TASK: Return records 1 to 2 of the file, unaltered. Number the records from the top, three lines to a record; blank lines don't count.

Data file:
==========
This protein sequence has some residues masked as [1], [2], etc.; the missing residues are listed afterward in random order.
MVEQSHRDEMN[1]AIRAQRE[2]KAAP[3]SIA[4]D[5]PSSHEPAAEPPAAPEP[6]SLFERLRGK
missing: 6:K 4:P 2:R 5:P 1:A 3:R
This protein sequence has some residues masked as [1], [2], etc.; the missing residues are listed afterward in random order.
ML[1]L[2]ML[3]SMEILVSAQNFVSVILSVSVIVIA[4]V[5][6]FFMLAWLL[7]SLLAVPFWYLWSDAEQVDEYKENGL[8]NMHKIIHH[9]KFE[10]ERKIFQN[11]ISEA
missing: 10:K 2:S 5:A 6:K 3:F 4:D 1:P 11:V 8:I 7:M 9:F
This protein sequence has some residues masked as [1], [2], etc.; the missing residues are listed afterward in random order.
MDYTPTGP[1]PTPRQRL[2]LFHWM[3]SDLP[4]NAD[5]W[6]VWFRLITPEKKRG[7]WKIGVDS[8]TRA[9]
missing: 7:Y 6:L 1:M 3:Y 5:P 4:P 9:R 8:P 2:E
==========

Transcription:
This protein sequence has some residues masked as [1], [2], etc.; the missing residues are listed afterward in random order.
MVEQSHRDEMN[1]AIRAQRE[2]KAAP[3]SIA[4]D[5]PSSHEPAAEPPAAPEP[6]SLFERLRGK
missing: 6:K 4:P 2:R 5:P 1:A 3:R
This protein sequence has some residues masked as [1], [2], etc.; the missing residues are listed afterward in random order.
ML[1]L[2]ML[3]SMEILVSAQNFVSVILSVSVIVIA[4]V[5][6]FFMLAWLL[7]SLLAVPFWYLWSDAEQVDEYKENGL[8]NMHKIIHH[9]KFE[10]ERKIFQN[11]ISEA
missing: 10:K 2:S 5:A 6:K 3:F 4:D 1:P 11:V 8:I 7:M 9:F